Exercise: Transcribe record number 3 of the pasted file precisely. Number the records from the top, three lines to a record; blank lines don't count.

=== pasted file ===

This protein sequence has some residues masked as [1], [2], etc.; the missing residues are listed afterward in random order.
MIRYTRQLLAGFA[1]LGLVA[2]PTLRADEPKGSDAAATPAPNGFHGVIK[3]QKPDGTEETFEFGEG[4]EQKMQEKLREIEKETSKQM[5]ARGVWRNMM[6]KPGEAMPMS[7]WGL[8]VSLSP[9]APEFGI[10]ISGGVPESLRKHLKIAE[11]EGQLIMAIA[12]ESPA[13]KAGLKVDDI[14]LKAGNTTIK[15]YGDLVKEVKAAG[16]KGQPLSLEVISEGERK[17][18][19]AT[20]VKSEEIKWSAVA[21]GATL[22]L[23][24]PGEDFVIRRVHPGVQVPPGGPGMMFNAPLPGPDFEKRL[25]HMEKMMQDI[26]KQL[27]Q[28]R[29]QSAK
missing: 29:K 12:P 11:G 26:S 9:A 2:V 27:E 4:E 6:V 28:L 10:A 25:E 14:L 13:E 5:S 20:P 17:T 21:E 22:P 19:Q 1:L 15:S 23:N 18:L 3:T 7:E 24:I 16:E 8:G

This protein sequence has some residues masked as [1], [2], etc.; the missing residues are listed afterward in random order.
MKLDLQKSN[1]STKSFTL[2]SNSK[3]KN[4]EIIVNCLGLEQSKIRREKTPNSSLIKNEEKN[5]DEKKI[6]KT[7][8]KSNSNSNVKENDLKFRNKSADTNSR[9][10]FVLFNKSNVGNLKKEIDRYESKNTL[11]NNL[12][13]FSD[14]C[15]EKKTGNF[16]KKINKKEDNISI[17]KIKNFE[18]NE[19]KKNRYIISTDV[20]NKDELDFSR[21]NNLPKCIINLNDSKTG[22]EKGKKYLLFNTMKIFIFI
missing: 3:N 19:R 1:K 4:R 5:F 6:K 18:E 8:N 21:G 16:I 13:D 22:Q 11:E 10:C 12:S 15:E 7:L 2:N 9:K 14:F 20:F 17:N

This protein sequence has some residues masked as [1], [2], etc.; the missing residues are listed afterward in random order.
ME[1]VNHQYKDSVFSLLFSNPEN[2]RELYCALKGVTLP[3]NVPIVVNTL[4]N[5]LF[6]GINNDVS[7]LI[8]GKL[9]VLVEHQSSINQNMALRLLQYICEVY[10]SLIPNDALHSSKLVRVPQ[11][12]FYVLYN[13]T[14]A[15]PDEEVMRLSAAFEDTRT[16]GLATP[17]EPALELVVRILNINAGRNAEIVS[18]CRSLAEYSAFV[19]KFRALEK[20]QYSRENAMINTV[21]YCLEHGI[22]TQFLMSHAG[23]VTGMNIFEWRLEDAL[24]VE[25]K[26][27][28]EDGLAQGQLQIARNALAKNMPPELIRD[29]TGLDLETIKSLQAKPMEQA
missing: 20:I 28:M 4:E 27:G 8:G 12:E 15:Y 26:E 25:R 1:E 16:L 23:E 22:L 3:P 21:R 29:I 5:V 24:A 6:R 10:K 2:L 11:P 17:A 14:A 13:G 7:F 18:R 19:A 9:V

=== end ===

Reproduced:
This protein sequence has some residues masked as [1], [2], etc.; the missing residues are listed afterward in random order.
ME[1]VNHQYKDSVFSLLFSNPEN[2]RELYCALKGVTLP[3]NVPIVVNTL[4]N[5]LF[6]GINNDVS[7]LI[8]GKL[9]VLVEHQSSINQNMALRLLQYICEVY[10]SLIPNDALHSSKLVRVPQ[11][12]FYVLYN[13]T[14]A[15]PDEEVMRLSAAFEDTRT[16]GLATP[17]EPALELVVRILNINAGRNAEIVS[18]CRSLAEYSAFV[19]KFRALEK[20]QYSRENAMINTV[21]YCLEHGI[22]TQFLMSHAG[23]VTGMNIFEWRLEDAL[24]VE[25]K[26][27][28]EDGLAQGQLQIARNALAKNMPPELIRD[29]TGLDLETIKSLQAKPMEQA
missing: 20:I 28:M 4:E 27:G 8:G 12:E 15:Y 26:E 25:R 1:E 16:L 23:E 22:L 3:P 21:R 29:I 5:V 24:A 6:R 10:K 2:L 11:P 17:A 14:A 13:G 7:F 18:R 19:A 9:V